1. Christians are the body of Christ. We each have unique gifts, functions, and callings (I Corinthians 12).  I need to know what God has called me to and be faithful to that calling.
  2. My goal should always be to write with excellence (using correct grammar, captivating descriptions, etc.) for God’s glory (Colossians 3:23). I am called to be God’s representative in how I live and write (2 Corinthians 5:19-21).
  3. I must give an answer to God for all that I do and say, including what I write (Matthew 12:35-37; Colossians 3:23). I need to be obedient to God. It is not my responsibility to judge others (Matthew 7:1).

Christian writers are called to write for varied audiences in diverse genres. We live in a broken world and are involved in a spiritual battle which is mostly unseen, but very real. Some stories may simply be for enjoyment, but we may also be asked to write about difficult, messy subjects like child abuse, demon possession, corrupt leaders, and the sex trade. No matter what we write, our aim should always be to bring honour and glory to God.

It has come to my attention that some writers who are Christians do not associate themselves with the term “Christian writer”. There are several reasons for this.

  • Some writers (who are Christians) write stories or articles that are only printed in the mainstream. Some say that these written works would not be accepted in the mainstream if people knew the authors were Christians.
  • The question has been raised: Do you call yourself a Christian mechanic or Christian plumber or Christian librarian? If we don’t tag the word Christian onto other vocational choices, why do we tag it onto our writing?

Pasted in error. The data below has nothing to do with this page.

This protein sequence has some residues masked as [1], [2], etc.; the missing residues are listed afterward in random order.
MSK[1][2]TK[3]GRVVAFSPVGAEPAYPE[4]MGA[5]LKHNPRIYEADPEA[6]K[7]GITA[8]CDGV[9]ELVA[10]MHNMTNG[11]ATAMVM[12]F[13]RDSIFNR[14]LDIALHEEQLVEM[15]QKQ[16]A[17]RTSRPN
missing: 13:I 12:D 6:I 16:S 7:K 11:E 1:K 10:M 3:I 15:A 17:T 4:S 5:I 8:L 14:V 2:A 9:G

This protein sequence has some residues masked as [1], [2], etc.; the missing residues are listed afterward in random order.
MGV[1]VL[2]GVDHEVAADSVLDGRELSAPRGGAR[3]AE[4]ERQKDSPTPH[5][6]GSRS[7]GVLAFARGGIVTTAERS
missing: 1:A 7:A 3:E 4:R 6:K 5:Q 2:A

• Some writers (who are Christians) have faced severe criticism from other Christians because of the topics or genre they choose. These writers find it less divisive to just call themselves writers.

Did I miss anything? I look forward to your comments!


7 Spring Cleaning Tips for Writers

SpringCleaning_tnsIt’s officially springtime on the calendar. Our thoughts often turn to spring-cleaning our houses – getting rid of the extra layers of dust and grime that have accumulated over the long winter. Perhaps it’s time to think about doing some spring-cleaning in our writing lives too. Here are seven areas I’m thinking about:

  1. Walk with God – If you’re a writer who’s a Christian, this should always be your first priority. Are you spending time with God every day? Are you bringing your goals and plans to Him for approval OR are you coming to Him and asking Him to show you the plans He has for your writing? Do you talk to God throughout each day? It’s easy for our lives to get so clogged with the grime of busyness that we don’t cultivate a close walk with God.
  2. windowclean_tnsMission Statement – Do you have a mission statement for your writing? If not, think about what you want to accomplish with your writing. If you do have a mission statement, when was the last time you revised it? Does it still fit? Perhaps it only needs a few tweaks, or maybe you need to totally rewrite it. Mission Statements help us see more clearly where we’re headed. Work at getting the dust and streaks off your writing window so that your vision is clear.